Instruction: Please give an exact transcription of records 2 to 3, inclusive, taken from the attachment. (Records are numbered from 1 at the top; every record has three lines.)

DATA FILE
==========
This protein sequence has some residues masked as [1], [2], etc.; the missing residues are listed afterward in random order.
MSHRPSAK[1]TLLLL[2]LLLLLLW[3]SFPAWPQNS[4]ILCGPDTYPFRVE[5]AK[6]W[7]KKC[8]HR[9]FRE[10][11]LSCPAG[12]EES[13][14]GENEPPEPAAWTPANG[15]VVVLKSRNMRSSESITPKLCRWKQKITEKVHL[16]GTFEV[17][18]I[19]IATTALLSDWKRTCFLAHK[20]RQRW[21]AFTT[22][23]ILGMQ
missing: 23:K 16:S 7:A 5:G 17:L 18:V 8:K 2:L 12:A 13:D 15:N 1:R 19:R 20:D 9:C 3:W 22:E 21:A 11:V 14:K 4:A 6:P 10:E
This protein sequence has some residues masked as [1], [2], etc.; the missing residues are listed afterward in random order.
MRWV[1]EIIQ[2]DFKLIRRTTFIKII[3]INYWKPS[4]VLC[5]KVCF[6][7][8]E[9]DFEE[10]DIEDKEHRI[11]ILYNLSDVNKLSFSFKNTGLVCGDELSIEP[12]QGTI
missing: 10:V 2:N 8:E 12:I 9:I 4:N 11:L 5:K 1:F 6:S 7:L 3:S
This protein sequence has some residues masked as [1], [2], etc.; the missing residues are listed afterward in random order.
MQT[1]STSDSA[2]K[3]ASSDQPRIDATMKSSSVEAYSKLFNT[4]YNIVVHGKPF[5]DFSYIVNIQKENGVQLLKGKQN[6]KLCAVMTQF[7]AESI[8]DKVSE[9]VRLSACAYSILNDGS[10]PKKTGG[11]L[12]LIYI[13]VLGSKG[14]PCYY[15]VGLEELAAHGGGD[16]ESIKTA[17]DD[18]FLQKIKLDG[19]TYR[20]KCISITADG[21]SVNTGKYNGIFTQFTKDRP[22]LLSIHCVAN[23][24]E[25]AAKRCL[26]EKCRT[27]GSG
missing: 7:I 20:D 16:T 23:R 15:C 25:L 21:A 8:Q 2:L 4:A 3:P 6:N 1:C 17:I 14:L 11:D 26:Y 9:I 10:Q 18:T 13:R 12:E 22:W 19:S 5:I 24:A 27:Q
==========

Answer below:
This protein sequence has some residues masked as [1], [2], etc.; the missing residues are listed afterward in random order.
MRWV[1]EIIQ[2]DFKLIRRTTFIKII[3]INYWKPS[4]VLC[5]KVCF[6][7][8]E[9]DFEE[10]DIEDKEHRI[11]ILYNLSDVNKLSFSFKNTGLVCGDELSIEP[12]QGTI
missing: 10:V 2:N 8:E 12:I 9:I 4:N 11:L 5:K 1:F 6:S 7:L 3:S
This protein sequence has some residues masked as [1], [2], etc.; the missing residues are listed afterward in random order.
MQT[1]STSDSA[2]K[3]ASSDQPRIDATMKSSSVEAYSKLFNT[4]YNIVVHGKPF[5]DFSYIVNIQKENGVQLLKGKQN[6]KLCAVMTQF[7]AESI[8]DKVSE[9]VRLSACAYSILNDGS[10]PKKTGG[11]L[12]LIYI[13]VLGSKG[14]PCYY[15]VGLEELAAHGGGD[16]ESIKTA[17]DD[18]FLQKIKLDG[19]TYR[20]KCISITADG[21]SVNTGKYNGIFTQFTKDRP[22]LLSIHCVAN[23][24]E[25]AAKRCL[26]EKCRT[27]GSG
missing: 7:I 20:D 16:T 23:R 15:C 25:L 21:A 8:Q 2:L 4:A 3:P 6:N 1:C 17:I 14:L 11:D 26:Y 9:I 10:Q 18:T 13:R 12:E 22:W 19:S 5:I 24:A 27:Q